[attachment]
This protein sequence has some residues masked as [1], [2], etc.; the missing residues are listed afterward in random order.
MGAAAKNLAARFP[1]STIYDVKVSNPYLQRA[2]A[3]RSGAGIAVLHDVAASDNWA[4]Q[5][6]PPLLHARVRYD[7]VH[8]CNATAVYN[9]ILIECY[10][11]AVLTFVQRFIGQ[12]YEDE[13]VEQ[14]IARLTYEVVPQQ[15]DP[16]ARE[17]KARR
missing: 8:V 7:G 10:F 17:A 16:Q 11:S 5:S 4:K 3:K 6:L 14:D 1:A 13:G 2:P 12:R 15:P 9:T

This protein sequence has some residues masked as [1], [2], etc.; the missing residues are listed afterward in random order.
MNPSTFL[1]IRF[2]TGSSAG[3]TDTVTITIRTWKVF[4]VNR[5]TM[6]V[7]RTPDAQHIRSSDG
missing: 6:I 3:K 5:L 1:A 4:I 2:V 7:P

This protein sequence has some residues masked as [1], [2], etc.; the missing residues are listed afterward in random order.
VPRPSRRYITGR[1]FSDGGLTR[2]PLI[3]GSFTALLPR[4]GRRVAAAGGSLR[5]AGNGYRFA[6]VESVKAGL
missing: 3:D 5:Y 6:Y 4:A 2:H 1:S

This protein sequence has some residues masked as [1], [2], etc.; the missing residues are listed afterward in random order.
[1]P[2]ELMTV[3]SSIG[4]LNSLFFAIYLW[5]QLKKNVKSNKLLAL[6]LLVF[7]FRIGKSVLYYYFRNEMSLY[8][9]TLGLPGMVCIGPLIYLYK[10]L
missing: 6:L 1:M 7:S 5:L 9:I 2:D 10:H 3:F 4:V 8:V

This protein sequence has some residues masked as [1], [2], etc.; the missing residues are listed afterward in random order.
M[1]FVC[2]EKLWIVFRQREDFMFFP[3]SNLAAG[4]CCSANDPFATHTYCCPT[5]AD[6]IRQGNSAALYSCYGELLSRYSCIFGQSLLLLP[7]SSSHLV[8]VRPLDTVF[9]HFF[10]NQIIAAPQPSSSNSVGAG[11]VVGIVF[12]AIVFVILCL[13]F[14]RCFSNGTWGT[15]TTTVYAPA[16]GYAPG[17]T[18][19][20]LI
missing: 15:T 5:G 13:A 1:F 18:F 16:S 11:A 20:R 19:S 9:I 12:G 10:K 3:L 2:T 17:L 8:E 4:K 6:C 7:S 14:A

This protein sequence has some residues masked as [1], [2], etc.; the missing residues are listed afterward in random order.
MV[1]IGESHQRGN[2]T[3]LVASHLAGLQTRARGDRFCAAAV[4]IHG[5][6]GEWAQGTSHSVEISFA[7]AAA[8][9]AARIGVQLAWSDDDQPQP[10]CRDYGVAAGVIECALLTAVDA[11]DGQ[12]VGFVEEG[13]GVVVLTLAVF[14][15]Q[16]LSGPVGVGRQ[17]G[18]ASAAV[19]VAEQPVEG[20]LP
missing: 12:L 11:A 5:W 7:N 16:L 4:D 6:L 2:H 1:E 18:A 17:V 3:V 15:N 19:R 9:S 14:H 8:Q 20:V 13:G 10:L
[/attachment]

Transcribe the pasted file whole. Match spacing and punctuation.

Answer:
This protein sequence has some residues masked as [1], [2], etc.; the missing residues are listed afterward in random order.
MGAAAKNLAARFP[1]STIYDVKVSNPYLQRA[2]A[3]RSGAGIAVLHDVAASDNWA[4]Q[5][6]PPLLHARVRYD[7]VH[8]CNATAVYN[9]ILIECY[10][11]AVLTFVQRFIGQ[12]YEDE[13]VEQ[14]IARLTYEVVPQQ[15]DP[16]ARE[17]KARR
missing: 8:V 7:G 10:F 17:A 16:Q 11:S 5:S 4:K 3:K 6:L 14:D 1:A 13:G 2:P 12:R 15:P 9:T

This protein sequence has some residues masked as [1], [2], etc.; the missing residues are listed afterward in random order.
MNPSTFL[1]IRF[2]TGSSAG[3]TDTVTITIRTWKVF[4]VNR[5]TM[6]V[7]RTPDAQHIRSSDG
missing: 6:I 3:K 5:L 1:A 4:I 2:V 7:P

This protein sequence has some residues masked as [1], [2], etc.; the missing residues are listed afterward in random order.
VPRPSRRYITGR[1]FSDGGLTR[2]PLI[3]GSFTALLPR[4]GRRVAAAGGSLR[5]AGNGYRFA[6]VESVKAGL
missing: 3:D 5:Y 6:Y 4:A 2:H 1:S

This protein sequence has some residues masked as [1], [2], etc.; the missing residues are listed afterward in random order.
[1]P[2]ELMTV[3]SSIG[4]LNSLFFAIYLW[5]QLKKNVKSNKLLAL[6]LLVF[7]FRIGKSVLYYYFRNEMSLY[8][9]TLGLPGMVCIGPLIYLYK[10]L
missing: 6:L 1:M 7:S 5:L 9:I 2:D 10:H 3:F 4:V 8:V

This protein sequence has some residues masked as [1], [2], etc.; the missing residues are listed afterward in random order.
M[1]FVC[2]EKLWIVFRQREDFMFFP[3]SNLAAG[4]CCSANDPFATHTYCCPT[5]AD[6]IRQGNSAALYSCYGELLSRYSCIFGQSLLLLP[7]SSSHLV[8]VRPLDTVF[9]HFF[10]NQIIAAPQPSSSNSVGAG[11]VVGIVF[12]AIVFVILCL[13]F[14]RCFSNGTWGT[15]TTTVYAPA[16]GYAPG[17]T[18][19][20]LI
missing: 15:T 5:G 13:A 1:F 18:F 16:S 11:A 20:R 19:S 9:I 12:G 10:K 3:L 2:T 17:L 8:E 4:K 6:C 7:S 14:A

This protein sequence has some residues masked as [1], [2], etc.; the missing residues are listed afterward in random order.
MV[1]IGESHQRGN[2]T[3]LVASHLAGLQTRARGDRFCAAAV[4]IHG[5][6]GEWAQGTSHSVEISFA[7]AAA[8][9]AARIGVQLAWSDDDQPQP[10]CRDYGVAAGVIECALLTAVDA[11]DGQ[12]VGFVEEG[13]GVVVLTLAVF[14][15]Q[16]LSGPVGVGRQ[17]G[18]ASAAV[19]VAEQPVEG[20]LP
missing: 12:L 11:A 5:W 7:N 16:L 4:D 6:L 2:H 1:E 18:A 17:V 3:V 15:N 19:R 9:S 14:H 8:Q 20:V 13:G 10:L